Thursday, April 21, 2016

A Brief History of the Disney Channel Original Movies

                Stop the presses!  Disney Channel has announced that its new movie released on June 24th will be its 100th Disney Channel Original Movie.  The movie is Adventures in Babysitting, a remake of the 1987 film which had the same name.  In honor of this amazing feat, Memorial Day weekend Disney Channel will be showing 51 of the 100 films. 
But did Disney Channel really produce 100 films?  Well, yes, and no.  It's actually more than that.  Disney Channel’s current list of movies was made specifically for the teen and tween audience, ages 8 to 16.  That list started in 1997 when Disney was making the transition from being aimed at a younger audience to aimed at a more general or family audience.  But as it turns out, Disney has been making original movies for the Disney Channel for a lot longer.
The Disney Channel officially premiered on April 18, 1983.  At the time, The Disney Channel was a premium channel similar to HBO or SHOWTIME, and would count on subscribers for its profitability.  In its early years, the show featured shows aimed at younger children and movies during the night aimed at a general audience.  The very first Disney Channel original movie (at the time called “Disney Channel Premiere Films"), which premiered on October 9, 1983, was Tiger Town, about an aging baseball player for the Detroit and a young fan who idolizes him. 
For the next fourteen years, The Disney Channel produced between 1 and 6 movies a year, some of them original projects, some of them sequels to popular movies.  Among the more notable ones produced: three sequels to The Parent Trap, with Haley Mills resuming her roles as identical twins; the Not Quite Human series, about the building of an android who looks like a 17-year old boy; and a coproduction with Sullivan Films and Canadian Broadcasting Corporation called Anne of Avonlea: the Continuing Story of Anne of Green Gables, which was the sequel to the popular Canadian series about Anne of Green Gables, and led to the coproduction of the TV series Road to Avonlea.  
In the late 1990s, Disney was slowly transitioning out of being a premium channel to being a basic cable channel.  During 1997-1998 specifically, The Disney Channel became Disney Channel and underwent a significant rebranding.  Now the channel had three programming blocks, with the afternoon and early evening hours for the teen and tween crowd, and as the “unofficial” start of this transition, Under Wraps premiered in 1997, under the "Disney Channel Original Movie" banner, told the story of three kids who befriend a mummy who comes back to life.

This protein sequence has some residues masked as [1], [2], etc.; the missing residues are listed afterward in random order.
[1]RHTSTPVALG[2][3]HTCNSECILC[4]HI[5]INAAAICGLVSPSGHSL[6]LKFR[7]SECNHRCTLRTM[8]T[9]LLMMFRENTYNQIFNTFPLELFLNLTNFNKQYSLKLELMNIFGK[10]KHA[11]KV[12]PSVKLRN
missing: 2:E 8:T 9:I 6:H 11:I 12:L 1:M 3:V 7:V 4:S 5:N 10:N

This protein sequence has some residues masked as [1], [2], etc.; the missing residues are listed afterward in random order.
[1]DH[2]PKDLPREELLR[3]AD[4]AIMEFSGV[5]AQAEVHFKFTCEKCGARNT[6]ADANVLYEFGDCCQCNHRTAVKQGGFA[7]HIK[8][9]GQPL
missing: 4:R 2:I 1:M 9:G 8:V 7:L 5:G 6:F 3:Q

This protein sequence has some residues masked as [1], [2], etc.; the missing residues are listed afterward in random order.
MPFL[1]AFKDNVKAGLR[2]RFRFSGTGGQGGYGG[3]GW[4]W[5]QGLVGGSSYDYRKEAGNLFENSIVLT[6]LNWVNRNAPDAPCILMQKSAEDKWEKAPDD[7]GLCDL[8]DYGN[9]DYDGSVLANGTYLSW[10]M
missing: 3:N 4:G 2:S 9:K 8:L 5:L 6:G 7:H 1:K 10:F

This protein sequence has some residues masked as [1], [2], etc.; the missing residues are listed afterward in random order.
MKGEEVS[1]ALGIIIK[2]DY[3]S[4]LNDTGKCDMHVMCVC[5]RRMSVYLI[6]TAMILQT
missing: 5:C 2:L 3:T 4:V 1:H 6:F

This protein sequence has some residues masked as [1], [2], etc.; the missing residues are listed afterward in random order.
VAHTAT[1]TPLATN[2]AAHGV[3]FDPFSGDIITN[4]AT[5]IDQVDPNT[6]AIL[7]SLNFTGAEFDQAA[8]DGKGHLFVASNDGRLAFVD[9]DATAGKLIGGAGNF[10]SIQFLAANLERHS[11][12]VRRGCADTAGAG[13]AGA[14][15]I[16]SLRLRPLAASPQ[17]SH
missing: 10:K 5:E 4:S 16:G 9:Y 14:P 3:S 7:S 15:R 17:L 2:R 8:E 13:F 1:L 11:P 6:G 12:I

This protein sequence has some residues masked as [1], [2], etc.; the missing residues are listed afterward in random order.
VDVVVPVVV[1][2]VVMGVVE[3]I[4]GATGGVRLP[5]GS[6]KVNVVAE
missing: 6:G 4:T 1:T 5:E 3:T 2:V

From the late 1990s to the early 2000s, Disney Channel ramped up its movie production, premiering 12 films in the year 2000.  While many were stand-alone projects (and still are today), some of the most popular include Zenon: Girl of the 21st Century, which spawned two sequels, and Halloweentown, which led to three sequels.  In 2003, The Cheetah Girls premiered as one first Disney Channel original movie that featured the characters singing.  The success of the movie and the soundtrack led to other movie musicals (and two sequels and a standalone album).  In early 2006, High School Musical premiered and its soundtrack became the number one album of 2006.  High School Musical 2, in 2007, remains the highest-rated TV movie ever on the network, with 17.2 million people tuning in.  The success of those musical franchises led to others, including Camp Rock, Lemonade Mouth and Teen Beach Movie.  In 2015, following the success of the ABC series Once Upon a Time, Disney Channel released the movie musical Descendants, which followed children of some of the villains and heroes of popular Disney animated movies. 
         Disney Channel original movies have come a long way from Tiger Town to a remake of Adventures in Babysitting.  While the most recent one hundred movies definitely reflect Disney’s focus on the teen and tween audience, there are a whole host of movies produced for the Disney Channel from 1983 to 1997, which were produced for a general audience and waiting to be rediscovered.  

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